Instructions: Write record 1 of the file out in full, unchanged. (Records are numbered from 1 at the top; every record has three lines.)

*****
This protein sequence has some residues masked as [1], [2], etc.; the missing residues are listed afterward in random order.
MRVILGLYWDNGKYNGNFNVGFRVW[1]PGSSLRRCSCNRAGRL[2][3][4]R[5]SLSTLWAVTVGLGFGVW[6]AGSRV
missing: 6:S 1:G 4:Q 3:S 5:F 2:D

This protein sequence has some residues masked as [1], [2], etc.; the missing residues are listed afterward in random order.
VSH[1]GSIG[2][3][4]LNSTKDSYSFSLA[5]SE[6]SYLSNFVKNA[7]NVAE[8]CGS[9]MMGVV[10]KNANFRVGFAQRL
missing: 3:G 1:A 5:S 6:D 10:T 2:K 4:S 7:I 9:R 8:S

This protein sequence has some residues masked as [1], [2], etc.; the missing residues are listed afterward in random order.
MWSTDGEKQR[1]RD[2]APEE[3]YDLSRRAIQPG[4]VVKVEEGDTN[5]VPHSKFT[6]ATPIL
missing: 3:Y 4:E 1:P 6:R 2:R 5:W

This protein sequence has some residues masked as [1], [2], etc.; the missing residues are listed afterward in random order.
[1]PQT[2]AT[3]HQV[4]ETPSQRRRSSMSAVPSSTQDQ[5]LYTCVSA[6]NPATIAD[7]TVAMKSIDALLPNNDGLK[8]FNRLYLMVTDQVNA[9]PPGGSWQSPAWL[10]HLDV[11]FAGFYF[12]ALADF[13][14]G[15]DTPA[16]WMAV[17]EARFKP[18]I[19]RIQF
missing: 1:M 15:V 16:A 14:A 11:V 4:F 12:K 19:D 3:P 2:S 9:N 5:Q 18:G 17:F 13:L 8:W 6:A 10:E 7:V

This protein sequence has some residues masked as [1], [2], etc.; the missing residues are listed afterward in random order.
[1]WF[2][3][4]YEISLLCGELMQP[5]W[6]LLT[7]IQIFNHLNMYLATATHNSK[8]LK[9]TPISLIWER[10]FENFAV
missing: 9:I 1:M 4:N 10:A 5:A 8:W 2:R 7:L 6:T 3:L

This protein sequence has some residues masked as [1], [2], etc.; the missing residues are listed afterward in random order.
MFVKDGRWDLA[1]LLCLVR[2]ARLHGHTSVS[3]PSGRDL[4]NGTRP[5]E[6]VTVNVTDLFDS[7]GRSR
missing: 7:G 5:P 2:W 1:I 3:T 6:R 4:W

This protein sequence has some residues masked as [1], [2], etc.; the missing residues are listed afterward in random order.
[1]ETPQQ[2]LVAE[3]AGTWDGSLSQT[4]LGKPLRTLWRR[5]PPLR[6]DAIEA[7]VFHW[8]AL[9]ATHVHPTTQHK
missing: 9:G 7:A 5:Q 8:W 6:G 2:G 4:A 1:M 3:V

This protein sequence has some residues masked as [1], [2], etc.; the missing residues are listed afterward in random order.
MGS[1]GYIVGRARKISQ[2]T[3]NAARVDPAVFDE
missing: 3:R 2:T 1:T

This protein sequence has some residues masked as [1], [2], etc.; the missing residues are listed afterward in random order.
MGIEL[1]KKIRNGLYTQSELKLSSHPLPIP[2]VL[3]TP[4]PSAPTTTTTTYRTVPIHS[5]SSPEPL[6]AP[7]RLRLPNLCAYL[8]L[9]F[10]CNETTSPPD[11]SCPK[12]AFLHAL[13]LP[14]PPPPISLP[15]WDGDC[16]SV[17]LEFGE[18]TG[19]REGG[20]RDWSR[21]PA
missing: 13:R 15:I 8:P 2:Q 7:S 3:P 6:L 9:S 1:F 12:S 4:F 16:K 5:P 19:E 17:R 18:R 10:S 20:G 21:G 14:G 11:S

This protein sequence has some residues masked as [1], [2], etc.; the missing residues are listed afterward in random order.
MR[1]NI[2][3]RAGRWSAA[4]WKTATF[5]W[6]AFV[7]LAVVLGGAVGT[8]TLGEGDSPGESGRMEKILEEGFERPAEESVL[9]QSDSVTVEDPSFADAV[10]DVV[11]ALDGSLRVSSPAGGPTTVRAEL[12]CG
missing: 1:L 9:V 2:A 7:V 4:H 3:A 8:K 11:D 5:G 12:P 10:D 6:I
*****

This protein sequence has some residues masked as [1], [2], etc.; the missing residues are listed afterward in random order.
MRVILGLYWDNGKYNGNFNVGFRVW[1]PGSSLRRCSCNRAGRL[2][3][4]R[5]SLSTLWAVTVGLGFGVW[6]AGSRV
missing: 6:S 1:G 4:Q 3:S 5:F 2:D